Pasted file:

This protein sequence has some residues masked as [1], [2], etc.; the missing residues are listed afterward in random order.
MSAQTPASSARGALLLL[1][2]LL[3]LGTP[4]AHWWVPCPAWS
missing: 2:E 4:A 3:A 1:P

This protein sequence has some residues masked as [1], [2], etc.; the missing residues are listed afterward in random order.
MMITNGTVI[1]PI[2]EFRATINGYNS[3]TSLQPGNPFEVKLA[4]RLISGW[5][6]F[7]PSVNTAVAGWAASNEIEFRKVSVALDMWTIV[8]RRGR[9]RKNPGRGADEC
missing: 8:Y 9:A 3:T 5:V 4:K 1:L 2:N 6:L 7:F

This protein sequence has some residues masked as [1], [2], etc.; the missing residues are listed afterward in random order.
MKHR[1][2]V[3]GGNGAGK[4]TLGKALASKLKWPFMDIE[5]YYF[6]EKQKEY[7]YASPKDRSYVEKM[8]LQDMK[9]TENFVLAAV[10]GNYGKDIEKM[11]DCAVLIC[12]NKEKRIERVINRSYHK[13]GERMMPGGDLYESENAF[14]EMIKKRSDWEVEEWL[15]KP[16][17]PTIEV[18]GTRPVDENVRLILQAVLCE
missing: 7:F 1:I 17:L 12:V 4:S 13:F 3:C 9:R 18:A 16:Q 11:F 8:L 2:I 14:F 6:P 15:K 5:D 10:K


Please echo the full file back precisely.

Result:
This protein sequence has some residues masked as [1], [2], etc.; the missing residues are listed afterward in random order.
MSAQTPASSARGALLLL[1][2]LL[3]LGTP[4]AHWWVPCPAWS
missing: 2:E 4:A 3:A 1:P

This protein sequence has some residues masked as [1], [2], etc.; the missing residues are listed afterward in random order.
MMITNGTVI[1]PI[2]EFRATINGYNS[3]TSLQPGNPFEVKLA[4]RLISGW[5][6]F[7]PSVNTAVAGWAASNEIEFRKVSVALDMWTIV[8]RRGR[9]RKNPGRGADEC
missing: 8:Y 9:A 3:T 5:V 4:K 1:L 2:N 6:L 7:F

This protein sequence has some residues masked as [1], [2], etc.; the missing residues are listed afterward in random order.
MKHR[1][2]V[3]GGNGAGK[4]TLGKALASKLKWPFMDIE[5]YYF[6]EKQKEY[7]YASPKDRSYVEKM[8]LQDMK[9]TENFVLAAV[10]GNYGKDIEKM[11]DCAVLIC[12]NKEKRIERVINRSYHK[13]GERMMPGGDLYESENAF[14]EMIKKRSDWEVEEWL[15]KP[16][17]PTIEV[18]GTRPVDENVRLILQAVLCE
missing: 7:F 1:I 17:L 12:V 4:S 13:F 3:C 9:R 18:A 16:Q 11:F 8:L 2:I 14:F 6:P 15:K 5:D 10:K